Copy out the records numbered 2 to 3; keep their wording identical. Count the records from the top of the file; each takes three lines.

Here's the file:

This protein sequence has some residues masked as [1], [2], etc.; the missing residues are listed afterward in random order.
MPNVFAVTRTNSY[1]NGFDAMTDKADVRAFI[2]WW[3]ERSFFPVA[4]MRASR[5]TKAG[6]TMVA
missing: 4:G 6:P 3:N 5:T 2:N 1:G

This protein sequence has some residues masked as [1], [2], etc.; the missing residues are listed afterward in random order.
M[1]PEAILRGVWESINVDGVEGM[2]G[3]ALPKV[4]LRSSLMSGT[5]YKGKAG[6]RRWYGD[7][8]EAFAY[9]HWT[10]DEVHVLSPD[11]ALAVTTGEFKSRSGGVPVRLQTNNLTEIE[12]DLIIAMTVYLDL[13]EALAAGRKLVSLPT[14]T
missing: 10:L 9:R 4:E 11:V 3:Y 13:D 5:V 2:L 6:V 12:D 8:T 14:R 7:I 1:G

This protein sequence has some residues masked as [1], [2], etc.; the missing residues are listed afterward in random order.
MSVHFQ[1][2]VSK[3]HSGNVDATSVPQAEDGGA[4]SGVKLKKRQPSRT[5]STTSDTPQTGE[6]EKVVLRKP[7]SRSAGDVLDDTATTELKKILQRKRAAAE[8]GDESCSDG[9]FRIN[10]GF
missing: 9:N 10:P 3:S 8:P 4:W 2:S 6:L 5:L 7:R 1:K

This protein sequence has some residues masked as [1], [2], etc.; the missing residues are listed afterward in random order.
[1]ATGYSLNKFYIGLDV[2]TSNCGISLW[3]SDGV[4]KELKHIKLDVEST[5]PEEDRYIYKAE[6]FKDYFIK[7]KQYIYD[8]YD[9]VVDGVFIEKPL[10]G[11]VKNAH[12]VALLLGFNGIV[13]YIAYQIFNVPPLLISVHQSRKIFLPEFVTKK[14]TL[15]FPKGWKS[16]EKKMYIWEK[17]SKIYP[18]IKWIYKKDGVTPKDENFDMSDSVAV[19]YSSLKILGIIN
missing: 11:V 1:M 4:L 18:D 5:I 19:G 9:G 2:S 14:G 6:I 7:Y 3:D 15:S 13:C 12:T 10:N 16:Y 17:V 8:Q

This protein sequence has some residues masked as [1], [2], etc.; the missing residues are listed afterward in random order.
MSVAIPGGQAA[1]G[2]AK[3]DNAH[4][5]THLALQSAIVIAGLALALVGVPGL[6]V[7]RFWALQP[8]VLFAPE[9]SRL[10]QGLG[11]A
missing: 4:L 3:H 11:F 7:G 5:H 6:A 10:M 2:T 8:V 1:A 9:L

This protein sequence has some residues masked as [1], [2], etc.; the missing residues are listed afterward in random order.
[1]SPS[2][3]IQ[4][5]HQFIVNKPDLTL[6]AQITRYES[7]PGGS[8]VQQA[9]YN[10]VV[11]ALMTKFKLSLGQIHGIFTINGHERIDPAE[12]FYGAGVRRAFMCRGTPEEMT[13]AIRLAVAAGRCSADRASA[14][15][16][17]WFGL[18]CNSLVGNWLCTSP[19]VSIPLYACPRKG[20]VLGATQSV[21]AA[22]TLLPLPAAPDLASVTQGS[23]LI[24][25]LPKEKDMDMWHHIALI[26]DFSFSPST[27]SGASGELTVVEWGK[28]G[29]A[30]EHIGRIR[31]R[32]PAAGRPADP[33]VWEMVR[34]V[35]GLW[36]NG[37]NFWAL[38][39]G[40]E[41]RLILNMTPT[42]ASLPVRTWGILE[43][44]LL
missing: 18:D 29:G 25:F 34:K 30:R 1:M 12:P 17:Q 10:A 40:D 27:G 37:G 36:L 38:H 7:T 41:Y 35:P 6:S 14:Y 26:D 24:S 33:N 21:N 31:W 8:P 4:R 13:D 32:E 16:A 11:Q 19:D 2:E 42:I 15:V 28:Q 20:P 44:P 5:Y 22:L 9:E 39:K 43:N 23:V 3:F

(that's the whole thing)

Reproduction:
This protein sequence has some residues masked as [1], [2], etc.; the missing residues are listed afterward in random order.
M[1]PEAILRGVWESINVDGVEGM[2]G[3]ALPKV[4]LRSSLMSGT[5]YKGKAG[6]RRWYGD[7][8]EAFAY[9]HWT[10]DEVHVLSPD[11]ALAVTTGEFKSRSGGVPVRLQTNNLTEIE[12]DLIIAMTVYLDL[13]EALAAGRKLVSLPT[14]T
missing: 10:L 9:R 4:E 11:V 3:Y 13:D 5:V 2:L 6:V 12:D 8:T 14:R 7:I 1:G

This protein sequence has some residues masked as [1], [2], etc.; the missing residues are listed afterward in random order.
MSVHFQ[1][2]VSK[3]HSGNVDATSVPQAEDGGA[4]SGVKLKKRQPSRT[5]STTSDTPQTGE[6]EKVVLRKP[7]SRSAGDVLDDTATTELKKILQRKRAAAE[8]GDESCSDG[9]FRIN[10]GF
missing: 9:N 10:P 3:S 8:P 4:W 2:S 6:L 5:L 7:R 1:K